Mental Health America advocates for legislation and policy that will positively affect the lives of people with mental health conditions and their families.
Mental Health Policy
Mental Health America (MHA) takes a unique approach to policy because MHA believes policy should ask people what they need to live the lives they want and support them in getting there. Recovery is founded on the principle that people can take on meaningful roles in the community when they receive the support they need for mental health challenges. MHA's goal is recovery for all. There is nothing more important than allowing everyone the chance to live the life they want with meaningful roles in the community.
MHA - founded in 1909 - is the nation's leading community-based nonprofit dedicated to addressing the needs of those living with mental illness and to promoting overall mental health. Our work is driven by our commitment to promote mental health as a critical part of overall wellness, including:
- prevention services for all
- early identification and intervention for those at risk
- integrated care
- supports for those who need it
Recovery is the goal.
What We Fight For
In the history of treatment of people with mental health problems, our system has done a poor job at protecting people. The story of the Mental Health Bell is a reminder that we cannot return to a system where people are shackled, mistreated, and otherwise forgotten. Since 1909, MHA has fought to improve the system for individuals who struggle with mental health problems.
Unfortunately, the fight is not over. MHA and our affiliates continue to
- promote the importance of lived experience
- advance prevention and early intervention
- increase access to mental health and substance use care and supports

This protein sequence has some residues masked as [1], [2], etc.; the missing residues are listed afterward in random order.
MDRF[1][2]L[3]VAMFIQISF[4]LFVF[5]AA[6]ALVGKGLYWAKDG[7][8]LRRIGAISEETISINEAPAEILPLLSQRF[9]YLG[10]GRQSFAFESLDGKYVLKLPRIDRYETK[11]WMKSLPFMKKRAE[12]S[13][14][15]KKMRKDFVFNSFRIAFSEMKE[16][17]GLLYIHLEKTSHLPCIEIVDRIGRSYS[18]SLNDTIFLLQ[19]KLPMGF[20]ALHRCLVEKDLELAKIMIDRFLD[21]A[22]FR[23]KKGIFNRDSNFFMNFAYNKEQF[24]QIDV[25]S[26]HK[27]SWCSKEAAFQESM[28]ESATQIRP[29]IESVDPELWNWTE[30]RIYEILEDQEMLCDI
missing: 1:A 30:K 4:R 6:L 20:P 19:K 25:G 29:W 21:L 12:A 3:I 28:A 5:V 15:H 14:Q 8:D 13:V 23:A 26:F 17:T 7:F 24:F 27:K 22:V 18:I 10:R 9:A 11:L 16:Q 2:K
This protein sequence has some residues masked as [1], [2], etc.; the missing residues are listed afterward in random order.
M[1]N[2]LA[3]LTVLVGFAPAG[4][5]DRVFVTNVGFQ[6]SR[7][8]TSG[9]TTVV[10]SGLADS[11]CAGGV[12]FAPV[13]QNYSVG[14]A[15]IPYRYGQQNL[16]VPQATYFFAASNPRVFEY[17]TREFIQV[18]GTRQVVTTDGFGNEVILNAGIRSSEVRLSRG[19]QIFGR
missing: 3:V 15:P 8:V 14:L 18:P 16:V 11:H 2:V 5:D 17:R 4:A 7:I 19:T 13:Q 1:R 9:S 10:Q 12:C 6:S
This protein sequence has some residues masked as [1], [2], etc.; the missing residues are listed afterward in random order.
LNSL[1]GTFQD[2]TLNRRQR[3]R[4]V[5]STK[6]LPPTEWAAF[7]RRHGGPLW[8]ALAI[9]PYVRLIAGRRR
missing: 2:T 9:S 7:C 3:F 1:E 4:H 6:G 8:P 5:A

- ensure equity and reduce disparities
MHA wants a system where people are treated with dignity from the very start, and early intervention and prevention of mental health problems are prioritized.
In response to calls to address racism and discrimination against Black, Indigenous, and People of Color (BIPOC) individuals, MHA has determined the importance of advancing equity. MHA uses a rubric, as well as a larger framework to determine whether to support policies. These documents help us evaluate through an equity lens the development of and our potential support for public policy initiatives affecting behavioral health.
Our position statements cover:
- System Transformation
- Rights and Privacy
- Treatment and Access
- Children’s Mental Health
- Criminal Justice and Mental Health
- Services Issues
- Linkage to Broader Issues
Recent actions and resources
MHA frequently sends letters to federal agencies and congressional offices to inform policymaking and funding. We also share resources to help our affiliate field understand policy changes that impact their work locally. Here are some of our recent actions.